Glendale Community College officials on Friday announced that they would carry on with summer school despite state funding cuts after faculty members agreed to work the six-week session for 40% less pay.
But the number of classes to be offered during the summer session will also be cut by 40% compared with last year, said Ron Nakasone, vice president of administrative services.
The combination of pay cuts and fewer classes will save the cash-strapped college about $1 million, he said. Last month, the college announced that the 2012 winter session would be canceled, and left open the possibility of cutting the summer session unless major cost-cutting concessions were reached.
Faculty representatives described the concessions as "significant," adding that they were made with the students in mind.
"We have so many students that are counting on summer [school] … in order to transfer at a proper time, or to graduate with a certificate or degree at a certain time so that they can get out in the job market," said Ramona Barrio-Sotillo, president of the Faculty Guild.
Mike Scott, president of the Glendale Community College Academic Senate, said a majority of faculty strongly supported keeping the summer intersession despite a reduction in salary.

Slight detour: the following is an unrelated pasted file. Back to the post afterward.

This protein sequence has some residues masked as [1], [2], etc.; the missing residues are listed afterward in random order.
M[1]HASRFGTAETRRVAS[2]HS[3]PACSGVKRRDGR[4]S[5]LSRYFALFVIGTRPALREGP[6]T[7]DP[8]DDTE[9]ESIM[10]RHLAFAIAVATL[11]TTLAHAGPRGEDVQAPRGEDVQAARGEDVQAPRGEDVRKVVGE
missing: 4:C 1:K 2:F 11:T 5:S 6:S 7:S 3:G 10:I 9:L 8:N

"The community needs to know that the faculty stepped up and made a monumental sacrifice so that our students could have this summer session," Scott said. "We are not just looking at our paychecks, but we are looking toward what is most beneficial for our students."
The college, like others throughout the state, is facing another financial contraction in the coming fiscal year, which starts on July 1. Officials anticipate cuts of between $6.7 million and $10.7 million to the current $85-million budget.
"I think this is a testament to the cooperative nature of the college," Glendale Community College Supt./President Dawn Lindsay said. "Quite honestly, everybody is keeping our students first. The administration needed to work with the faculty, and the faculty agreed to work with the administration. I think it is a win-win all around."
Summer session is tentatively scheduled to start on June 20, although the dates won't be formalized until early next month, officials said.
Intersession pay is based on a scale that factors in the number of years an instructor has taught at the college. With the 40% cut, the most senior faculty member will earn about $4,300 for a three-unit summer school class, Scott said.
"We really wanted to offer the student the summer because there is just no way these students are going to get through Glendale Community College in two years unless we have intersession. Taking intersession away from them will just prolong their time at Glendale Community College, and they won't be able to transfer."